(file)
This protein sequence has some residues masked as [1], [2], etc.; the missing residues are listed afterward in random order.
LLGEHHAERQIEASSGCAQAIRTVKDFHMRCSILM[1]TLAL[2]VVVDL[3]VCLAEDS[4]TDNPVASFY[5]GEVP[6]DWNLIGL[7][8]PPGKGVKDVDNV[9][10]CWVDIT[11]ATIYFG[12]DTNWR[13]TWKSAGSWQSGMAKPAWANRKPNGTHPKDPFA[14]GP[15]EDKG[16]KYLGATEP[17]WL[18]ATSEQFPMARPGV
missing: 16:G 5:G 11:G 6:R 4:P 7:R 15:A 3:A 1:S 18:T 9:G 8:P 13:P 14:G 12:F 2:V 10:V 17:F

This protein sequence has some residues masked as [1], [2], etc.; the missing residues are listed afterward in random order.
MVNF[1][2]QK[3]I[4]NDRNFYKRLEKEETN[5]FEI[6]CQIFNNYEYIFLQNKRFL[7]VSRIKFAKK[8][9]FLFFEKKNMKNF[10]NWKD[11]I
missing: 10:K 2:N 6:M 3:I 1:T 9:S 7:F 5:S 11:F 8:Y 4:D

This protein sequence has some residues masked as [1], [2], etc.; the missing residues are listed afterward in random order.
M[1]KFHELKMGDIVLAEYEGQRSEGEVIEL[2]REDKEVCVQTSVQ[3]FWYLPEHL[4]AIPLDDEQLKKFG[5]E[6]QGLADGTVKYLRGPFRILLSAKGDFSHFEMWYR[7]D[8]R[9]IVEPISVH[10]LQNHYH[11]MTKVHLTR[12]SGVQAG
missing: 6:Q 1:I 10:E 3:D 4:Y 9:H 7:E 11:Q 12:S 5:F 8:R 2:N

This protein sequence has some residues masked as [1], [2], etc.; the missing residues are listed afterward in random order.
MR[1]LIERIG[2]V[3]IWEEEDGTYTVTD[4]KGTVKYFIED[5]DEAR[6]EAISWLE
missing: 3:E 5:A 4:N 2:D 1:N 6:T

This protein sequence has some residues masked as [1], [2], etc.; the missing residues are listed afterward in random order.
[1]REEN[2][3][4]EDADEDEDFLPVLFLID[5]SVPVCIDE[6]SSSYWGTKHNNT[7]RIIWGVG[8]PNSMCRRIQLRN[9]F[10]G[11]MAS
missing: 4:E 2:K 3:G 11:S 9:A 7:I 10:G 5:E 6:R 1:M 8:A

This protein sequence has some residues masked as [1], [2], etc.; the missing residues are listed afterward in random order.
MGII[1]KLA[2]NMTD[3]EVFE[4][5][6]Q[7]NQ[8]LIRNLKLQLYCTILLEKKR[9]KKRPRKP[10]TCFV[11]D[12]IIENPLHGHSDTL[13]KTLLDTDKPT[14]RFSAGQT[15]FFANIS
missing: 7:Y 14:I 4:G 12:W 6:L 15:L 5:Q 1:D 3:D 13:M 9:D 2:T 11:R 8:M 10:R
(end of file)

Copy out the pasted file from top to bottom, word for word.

This protein sequence has some residues masked as [1], [2], etc.; the missing residues are listed afterward in random order.
LLGEHHAERQIEASSGCAQAIRTVKDFHMRCSILM[1]TLAL[2]VVVDL[3]VCLAEDS[4]TDNPVASFY[5]GEVP[6]DWNLIGL[7][8]PPGKGVKDVDNV[9][10]CWVDIT[11]ATIYFG[12]DTNWR[13]TWKSAGSWQSGMAKPAWANRKPNGTHPKDPFA[14]GP[15]EDKG[16]KYLGATEP[17]WL[18]ATSEQFPMARPGV
missing: 16:G 5:G 11:G 6:R 4:P 7:R 15:A 3:A 1:S 18:T 9:G 8:P 13:P 14:G 12:F 2:V 10:V 17:F

This protein sequence has some residues masked as [1], [2], etc.; the missing residues are listed afterward in random order.
MVNF[1][2]QK[3]I[4]NDRNFYKRLEKEETN[5]FEI[6]CQIFNNYEYIFLQNKRFL[7]VSRIKFAKK[8][9]FLFFEKKNMKNF[10]NWKD[11]I
missing: 10:K 2:N 6:M 3:I 1:T 9:S 7:F 5:S 11:F 8:Y 4:D

This protein sequence has some residues masked as [1], [2], etc.; the missing residues are listed afterward in random order.
M[1]KFHELKMGDIVLAEYEGQRSEGEVIEL[2]REDKEVCVQTSVQ[3]FWYLPEHL[4]AIPLDDEQLKKFG[5]E[6]QGLADGTVKYLRGPFRILLSAKGDFSHFEMWYR[7]D[8]R[9]IVEPISVH[10]LQNHYH[11]MTKVHLTR[12]SGVQAG
missing: 6:Q 1:I 10:E 3:D 4:Y 9:H 7:E 11:Q 12:S 5:F 8:R 2:N

This protein sequence has some residues masked as [1], [2], etc.; the missing residues are listed afterward in random order.
MR[1]LIERIG[2]V[3]IWEEEDGTYTVTD[4]KGTVKYFIED[5]DEAR[6]EAISWLE
missing: 3:E 5:A 4:N 2:D 1:N 6:T

This protein sequence has some residues masked as [1], [2], etc.; the missing residues are listed afterward in random order.
[1]REEN[2][3][4]EDADEDEDFLPVLFLID[5]SVPVCIDE[6]SSSYWGTKHNNT[7]RIIWGVG[8]PNSMCRRIQLRN[9]F[10]G[11]MAS
missing: 4:E 2:K 3:G 11:S 9:A 7:I 10:G 5:E 6:R 1:M 8:A

This protein sequence has some residues masked as [1], [2], etc.; the missing residues are listed afterward in random order.
MGII[1]KLA[2]NMTD[3]EVFE[4][5][6]Q[7]NQ[8]LIRNLKLQLYCTILLEKKR[9]KKRPRKP[10]TCFV[11]D[12]IIENPLHGHSDTL[13]KTLLDTDKPT[14]RFSAGQT[15]FFANIS
missing: 7:Y 14:I 4:G 12:W 6:L 15:L 5:Q 1:D 3:D 13:M 9:D 2:T 11:R 8:M 10:R